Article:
Wellington Chickle is a retired clockmaker who decides that he wants to be remembered by committing a great murder. He thinks he has hit upon the perfect scheme: if he commits a murder at random then he will not be connected to it by a motive. He moves to a small village in the countryside where no one knows him, works to craft a public image that will lead no one to suspect him and waits for his opportunity.
The best laid plans, of course, inevitably have hitches and while he may have planned his murder to look like a suicide, the deceased’s sister is adamant that the death is suspicious. She hires Sergeant Beef, a former police officer turned private investigator whose exploits are chronicled, in his belief very poorly, by his associate Townsend.
It was JJ who first set me on the trail of this novel when he suggested that, given my love of the inverted mystery sub-genre, I might find it to be an interesting take on that form. Initially I wondered what JJ might be referring to as the novel is, on the face of it, quite a traditional inverted mystery though by its end I quite agreed with him and I was very glad that I had read it.
One of the things that sometimes puzzles friends of mine who know I like the inverted mystery form is that knowing the identity of a murderer from the outset seems to limit the sense of puzzlement for the reader. My answer is usually that when the author takes away the question of the identity of the murderer they normally provide another puzzle for the reader to solve such as detecting the method they have used or what will give them away. There is a reason that the form has been nicknamed the howcatchem after all.
Case for Sergeant Beef however does not really do either of those things. Much of the first quarter of the novel is made up of Wellington Chickle’s journal in which we read about his motivations and plans telling us the why and the how. We know how he will kill his random victim, that he has already procured the means and how he intends to evade detection. We also might deduce from those chapters how he might give himself away. After all, while he may possess an ingenious instinct for committing the perfect crime, his plan is hardly foolproof and there will be good reason for the police to suspect him. On the face of things, Bruce’s mystery is hardly mysterious.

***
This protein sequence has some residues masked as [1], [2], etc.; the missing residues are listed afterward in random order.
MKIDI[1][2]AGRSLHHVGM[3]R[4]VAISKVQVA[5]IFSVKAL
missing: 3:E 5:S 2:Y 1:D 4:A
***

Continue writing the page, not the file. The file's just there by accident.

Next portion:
The appeal of this story lies in two things. Firstly, Bruce writes extremely wittily and provides some very entertaining comments on the detective novel as an art form. There are a number of funny remarks made by characters and I particularly enjoyed the very meta moment where we learn that Chickle is actually reading one of the earlier Beef novels while he plans how to commit his own crime. Secondly, there is a development later in the book which means that the reader will actually have a crime to deduce the answer to.
For those two reasons, I would describe Case for Sergeant Beef as a strong choice for a tentative toe-dip into the inverted mystery form for those who really don’t think they’d like hearing the killer’s thoughts. Chickle is a striking character in the Alexander Bonaparte Cust-mold and so those chapters read more as quirky than dark. While elements of the story’s resolution were not unexpected, I felt Bruce delivered those small moments well. This is helped by the novel’s snappy pacing that keeps the action moving throughout.
Sergeant Beef himself is an entertaining character. The novel does not take a lot of time to introduce him but does so quite effectively and I enjoyed his repeated complaints to Townsend about the lack of literary impact the release of books about his adventures have had which he blames on Townsend’s lacklustre writing style.
Sadly I cannot say much else about the novel without significantly spoiling it and given its brevity, I do want to make sure to preserve its surprises. I can say though that I enjoyed Case for Sergeant Beef a lot and I am excited to read other books by Bruce. Hopefully I will be able to track a few down soon.